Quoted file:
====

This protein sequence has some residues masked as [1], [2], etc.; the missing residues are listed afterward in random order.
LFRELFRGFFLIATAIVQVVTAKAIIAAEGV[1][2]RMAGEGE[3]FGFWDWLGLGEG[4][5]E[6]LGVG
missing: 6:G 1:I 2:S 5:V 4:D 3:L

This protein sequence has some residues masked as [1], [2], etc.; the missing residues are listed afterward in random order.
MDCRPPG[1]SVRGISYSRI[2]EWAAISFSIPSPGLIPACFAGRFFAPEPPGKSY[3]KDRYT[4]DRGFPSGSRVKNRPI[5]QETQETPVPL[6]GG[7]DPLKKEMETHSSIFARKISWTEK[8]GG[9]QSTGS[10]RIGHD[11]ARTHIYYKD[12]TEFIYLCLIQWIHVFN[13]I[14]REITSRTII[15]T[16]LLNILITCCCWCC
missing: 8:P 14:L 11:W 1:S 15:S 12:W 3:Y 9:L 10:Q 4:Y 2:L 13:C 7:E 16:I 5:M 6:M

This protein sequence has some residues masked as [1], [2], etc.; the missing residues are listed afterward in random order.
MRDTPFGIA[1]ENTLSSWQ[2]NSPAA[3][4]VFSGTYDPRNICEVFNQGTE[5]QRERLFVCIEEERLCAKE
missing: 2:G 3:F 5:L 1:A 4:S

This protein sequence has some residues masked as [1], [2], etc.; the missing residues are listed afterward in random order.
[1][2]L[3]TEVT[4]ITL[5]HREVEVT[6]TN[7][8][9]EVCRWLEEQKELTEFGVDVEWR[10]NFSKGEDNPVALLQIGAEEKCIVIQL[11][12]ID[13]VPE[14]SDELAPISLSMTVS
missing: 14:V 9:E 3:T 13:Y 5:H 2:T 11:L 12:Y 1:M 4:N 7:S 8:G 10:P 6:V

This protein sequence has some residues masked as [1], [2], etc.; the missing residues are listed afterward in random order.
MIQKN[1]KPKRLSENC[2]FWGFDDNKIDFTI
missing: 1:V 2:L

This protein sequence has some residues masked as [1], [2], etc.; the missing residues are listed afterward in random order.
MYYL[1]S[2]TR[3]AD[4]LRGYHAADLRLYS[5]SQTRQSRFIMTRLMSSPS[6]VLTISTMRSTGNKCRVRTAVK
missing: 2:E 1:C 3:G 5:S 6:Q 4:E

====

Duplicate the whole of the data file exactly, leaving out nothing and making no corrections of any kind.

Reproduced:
This protein sequence has some residues masked as [1], [2], etc.; the missing residues are listed afterward in random order.
LFRELFRGFFLIATAIVQVVTAKAIIAAEGV[1][2]RMAGEGE[3]FGFWDWLGLGEG[4][5]E[6]LGVG
missing: 6:G 1:I 2:S 5:V 4:D 3:L

This protein sequence has some residues masked as [1], [2], etc.; the missing residues are listed afterward in random order.
MDCRPPG[1]SVRGISYSRI[2]EWAAISFSIPSPGLIPACFAGRFFAPEPPGKSY[3]KDRYT[4]DRGFPSGSRVKNRPI[5]QETQETPVPL[6]GG[7]DPLKKEMETHSSIFARKISWTEK[8]GG[9]QSTGS[10]RIGHD[11]ARTHIYYKD[12]TEFIYLCLIQWIHVFN[13]I[14]REITSRTII[15]T[16]LLNILITCCCWCC
missing: 8:P 14:L 11:W 1:S 15:S 12:W 3:Y 9:L 10:Q 4:Y 2:L 13:C 7:E 16:I 5:M 6:M

This protein sequence has some residues masked as [1], [2], etc.; the missing residues are listed afterward in random order.
MRDTPFGIA[1]ENTLSSWQ[2]NSPAA[3][4]VFSGTYDPRNICEVFNQGTE[5]QRERLFVCIEEERLCAKE
missing: 2:G 3:F 5:L 1:A 4:S

This protein sequence has some residues masked as [1], [2], etc.; the missing residues are listed afterward in random order.
[1][2]L[3]TEVT[4]ITL[5]HREVEVT[6]TN[7][8][9]EVCRWLEEQKELTEFGVDVEWR[10]NFSKGEDNPVALLQIGAEEKCIVIQL[11][12]ID[13]VPE[14]SDELAPISLSMTVS
missing: 14:V 9:E 3:T 13:Y 5:H 2:T 11:L 12:Y 1:M 4:N 7:S 8:G 10:P 6:V

This protein sequence has some residues masked as [1], [2], etc.; the missing residues are listed afterward in random order.
MIQKN[1]KPKRLSENC[2]FWGFDDNKIDFTI
missing: 1:V 2:L

This protein sequence has some residues masked as [1], [2], etc.; the missing residues are listed afterward in random order.
MYYL[1]S[2]TR[3]AD[4]LRGYHAADLRLYS[5]SQTRQSRFIMTRLMSSPS[6]VLTISTMRSTGNKCRVRTAVK
missing: 2:E 1:C 3:G 5:S 6:Q 4:E